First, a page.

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A comment was published on 2 July 2013, see Int. J. Environ. Res. Public Health 2013, 10(7), 2732-2734.

Int. J. Environ. Res. Public Health 2013, 10(4), 1356-1377; doi:10.3390/ijerph10041356
Article

Lack of Genomic Instability in Bone Marrow Cells of SCID Mice Exposed Whole-Body to Low-Dose Radiation

1,* , 2
,
1
 and
3
1 Pathology Department, Stony Brook University, Stony Brook, NY 11974, USA 2 Department of Radiologic Technology, Faculty of Associated Medical Sciences, Center of Excellence for Molecular Imaging, Chiang Mai University, Chiang Mai 50200, Thailand 3 Institute of Human Infections and Immunology, Galveston National Laboratory, University of Texas Medical Branch, Galveston, TX 77555, USA
* Author to whom correspondence should be addressed.
Received: 27 January 2013 / Revised: 5 March 2013 / Accepted: 12 March 2013 / Published: 2 April 2013
(This article belongs to the Special Issue Radiation and Cancer Risk)
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Abstract

It is clear that high-dose radiation is harmful. However, despite extensive research, assessment of potential health-risks associated with exposure to low-dose radiation (at doses below or equal to 0.1 Gy) is still challenging. Recently, we reported that 0.05 Gy of 137Cs gamma rays (the existing limit for radiation-exposure in the workplace) was incapable of inducing significant in vivo genomic instability (measured by the presence of late-occurring chromosomal damage at 6 months post-irradiation) in bone marrow (BM) cells of two mouse strains, one with constitutively high and one with intermediate levels of the repair enzyme DNA-dependent protein-kinase catalytic-subunit (DNA-PKcs). In this study, we present evidence for a lack of genomic instability in BM cells of the severely combined-immunodeficiency (SCID/J) mouse (which has an extremely low-level of DNA-PKcs activity) exposed whole-body to low-dose radiation (0.05 Gy). Together with our previous report, the data indicate that low-dose radiation (0.05 Gy) is incapable of inducing genomic instability in vivo (regardless of the levels of DNA-PKcs activity of the exposed mice), yet higher doses of radiation (0.1 and 1 Gy) do induce genomic instability in mice with intermediate and extremely low-levels of DNA-PKcs activity (indicating an important role of DNA-PKcs in DNA repair).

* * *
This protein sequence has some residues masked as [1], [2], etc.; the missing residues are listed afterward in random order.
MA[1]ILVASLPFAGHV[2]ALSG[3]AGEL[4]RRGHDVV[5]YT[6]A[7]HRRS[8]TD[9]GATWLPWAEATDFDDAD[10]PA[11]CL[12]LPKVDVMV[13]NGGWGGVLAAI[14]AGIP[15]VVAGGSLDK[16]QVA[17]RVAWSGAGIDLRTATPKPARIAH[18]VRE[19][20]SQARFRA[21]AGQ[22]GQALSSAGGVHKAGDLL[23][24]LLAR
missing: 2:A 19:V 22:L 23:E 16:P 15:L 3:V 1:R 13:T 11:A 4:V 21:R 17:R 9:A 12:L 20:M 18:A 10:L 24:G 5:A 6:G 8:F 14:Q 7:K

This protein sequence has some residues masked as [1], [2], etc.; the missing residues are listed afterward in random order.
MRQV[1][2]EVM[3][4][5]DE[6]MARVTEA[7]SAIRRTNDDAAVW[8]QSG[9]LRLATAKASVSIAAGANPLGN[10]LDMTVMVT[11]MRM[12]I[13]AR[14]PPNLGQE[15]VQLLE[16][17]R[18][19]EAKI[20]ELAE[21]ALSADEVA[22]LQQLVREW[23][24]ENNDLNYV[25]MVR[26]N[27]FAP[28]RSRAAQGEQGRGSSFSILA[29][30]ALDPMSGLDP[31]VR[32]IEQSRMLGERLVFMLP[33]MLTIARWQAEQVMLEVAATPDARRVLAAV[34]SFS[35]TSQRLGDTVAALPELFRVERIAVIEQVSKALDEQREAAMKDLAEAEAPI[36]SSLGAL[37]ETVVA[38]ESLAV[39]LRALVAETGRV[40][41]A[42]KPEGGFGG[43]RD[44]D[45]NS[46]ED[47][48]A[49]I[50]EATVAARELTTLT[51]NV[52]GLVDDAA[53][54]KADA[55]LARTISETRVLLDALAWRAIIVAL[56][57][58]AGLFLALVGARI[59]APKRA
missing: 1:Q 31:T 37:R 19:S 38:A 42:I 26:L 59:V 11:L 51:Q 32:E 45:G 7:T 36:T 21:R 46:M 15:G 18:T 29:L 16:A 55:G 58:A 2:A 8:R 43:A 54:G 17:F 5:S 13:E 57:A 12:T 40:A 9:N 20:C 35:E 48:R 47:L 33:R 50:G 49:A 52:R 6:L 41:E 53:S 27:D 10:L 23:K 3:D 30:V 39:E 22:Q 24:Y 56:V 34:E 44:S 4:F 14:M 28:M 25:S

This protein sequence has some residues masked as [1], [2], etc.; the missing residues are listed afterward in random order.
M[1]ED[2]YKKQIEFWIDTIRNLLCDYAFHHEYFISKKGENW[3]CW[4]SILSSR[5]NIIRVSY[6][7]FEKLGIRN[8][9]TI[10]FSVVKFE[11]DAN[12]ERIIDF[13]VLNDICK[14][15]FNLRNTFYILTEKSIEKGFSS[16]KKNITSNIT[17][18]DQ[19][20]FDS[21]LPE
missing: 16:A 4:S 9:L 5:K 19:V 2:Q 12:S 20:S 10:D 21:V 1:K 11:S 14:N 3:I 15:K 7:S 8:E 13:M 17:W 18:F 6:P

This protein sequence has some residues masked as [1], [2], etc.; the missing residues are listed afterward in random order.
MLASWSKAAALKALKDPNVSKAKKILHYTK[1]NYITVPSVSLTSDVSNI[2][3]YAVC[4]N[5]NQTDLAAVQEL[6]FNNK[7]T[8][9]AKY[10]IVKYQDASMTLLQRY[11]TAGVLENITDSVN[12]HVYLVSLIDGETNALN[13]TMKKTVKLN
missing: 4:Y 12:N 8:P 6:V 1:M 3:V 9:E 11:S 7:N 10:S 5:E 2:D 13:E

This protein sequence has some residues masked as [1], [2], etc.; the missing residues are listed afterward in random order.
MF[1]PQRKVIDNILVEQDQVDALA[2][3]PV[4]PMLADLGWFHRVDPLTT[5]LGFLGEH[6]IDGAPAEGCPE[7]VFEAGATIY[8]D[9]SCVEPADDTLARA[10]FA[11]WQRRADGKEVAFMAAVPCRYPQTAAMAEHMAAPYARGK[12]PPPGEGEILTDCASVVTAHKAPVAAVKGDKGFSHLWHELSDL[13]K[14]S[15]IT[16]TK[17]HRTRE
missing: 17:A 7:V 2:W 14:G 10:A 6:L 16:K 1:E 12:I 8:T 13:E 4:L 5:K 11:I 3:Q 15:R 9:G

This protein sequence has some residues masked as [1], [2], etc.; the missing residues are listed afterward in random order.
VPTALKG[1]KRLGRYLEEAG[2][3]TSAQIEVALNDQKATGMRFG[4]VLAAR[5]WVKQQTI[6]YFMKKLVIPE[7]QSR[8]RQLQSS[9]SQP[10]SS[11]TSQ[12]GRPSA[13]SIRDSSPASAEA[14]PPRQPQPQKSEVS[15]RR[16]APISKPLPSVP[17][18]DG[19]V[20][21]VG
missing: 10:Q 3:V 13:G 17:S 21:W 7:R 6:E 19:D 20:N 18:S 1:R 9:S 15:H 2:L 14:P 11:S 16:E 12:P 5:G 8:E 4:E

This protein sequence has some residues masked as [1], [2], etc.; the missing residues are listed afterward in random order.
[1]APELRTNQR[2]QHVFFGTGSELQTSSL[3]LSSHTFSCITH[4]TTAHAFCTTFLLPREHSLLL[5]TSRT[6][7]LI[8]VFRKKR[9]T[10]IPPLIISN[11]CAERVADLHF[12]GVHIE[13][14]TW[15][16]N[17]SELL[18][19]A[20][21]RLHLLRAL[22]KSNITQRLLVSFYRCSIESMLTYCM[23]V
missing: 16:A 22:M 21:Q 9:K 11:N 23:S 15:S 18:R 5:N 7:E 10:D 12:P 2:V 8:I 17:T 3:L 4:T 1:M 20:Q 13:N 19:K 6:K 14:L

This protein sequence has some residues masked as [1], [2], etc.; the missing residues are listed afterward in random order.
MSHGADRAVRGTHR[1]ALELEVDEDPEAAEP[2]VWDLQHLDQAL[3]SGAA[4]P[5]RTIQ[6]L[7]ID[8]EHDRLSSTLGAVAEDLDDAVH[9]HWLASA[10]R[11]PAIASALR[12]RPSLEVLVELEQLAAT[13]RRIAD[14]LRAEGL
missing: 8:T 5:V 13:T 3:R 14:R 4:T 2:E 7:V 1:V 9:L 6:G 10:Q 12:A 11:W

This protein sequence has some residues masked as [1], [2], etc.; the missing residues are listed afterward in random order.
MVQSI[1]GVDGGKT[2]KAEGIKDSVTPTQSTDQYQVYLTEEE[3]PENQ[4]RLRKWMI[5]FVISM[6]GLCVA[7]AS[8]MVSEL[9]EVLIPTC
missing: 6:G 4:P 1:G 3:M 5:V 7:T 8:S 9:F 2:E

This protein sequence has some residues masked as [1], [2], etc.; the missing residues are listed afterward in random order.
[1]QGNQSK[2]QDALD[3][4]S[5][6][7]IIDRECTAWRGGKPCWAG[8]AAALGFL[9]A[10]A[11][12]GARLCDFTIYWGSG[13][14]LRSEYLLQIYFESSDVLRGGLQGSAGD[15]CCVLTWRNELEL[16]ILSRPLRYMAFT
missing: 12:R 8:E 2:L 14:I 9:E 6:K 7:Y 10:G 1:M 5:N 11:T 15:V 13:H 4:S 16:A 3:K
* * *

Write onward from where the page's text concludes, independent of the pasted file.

Keywords: low-dose radiation; SCID mouse; bone marrow cells; genomic instability; chromosome aberrations low-dose radiation; SCID mouse; bone marrow cells; genomic instability; chromosome aberrations
This is an open access article distributed under the Creative Commons Attribution License which permits unrestricted use, distribution, and reproduction in any medium, provided the original work is properly cited.

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Rithidech, K.N.; Udomtanakunchai, C.; Honikel, L.; Whorton, E. Lack of Genomic Instability in Bone Marrow Cells of SCID Mice Exposed Whole-Body to Low-Dose Radiation. Int. J. Environ. Res. Public Health 2013, 10, 1356-1377.

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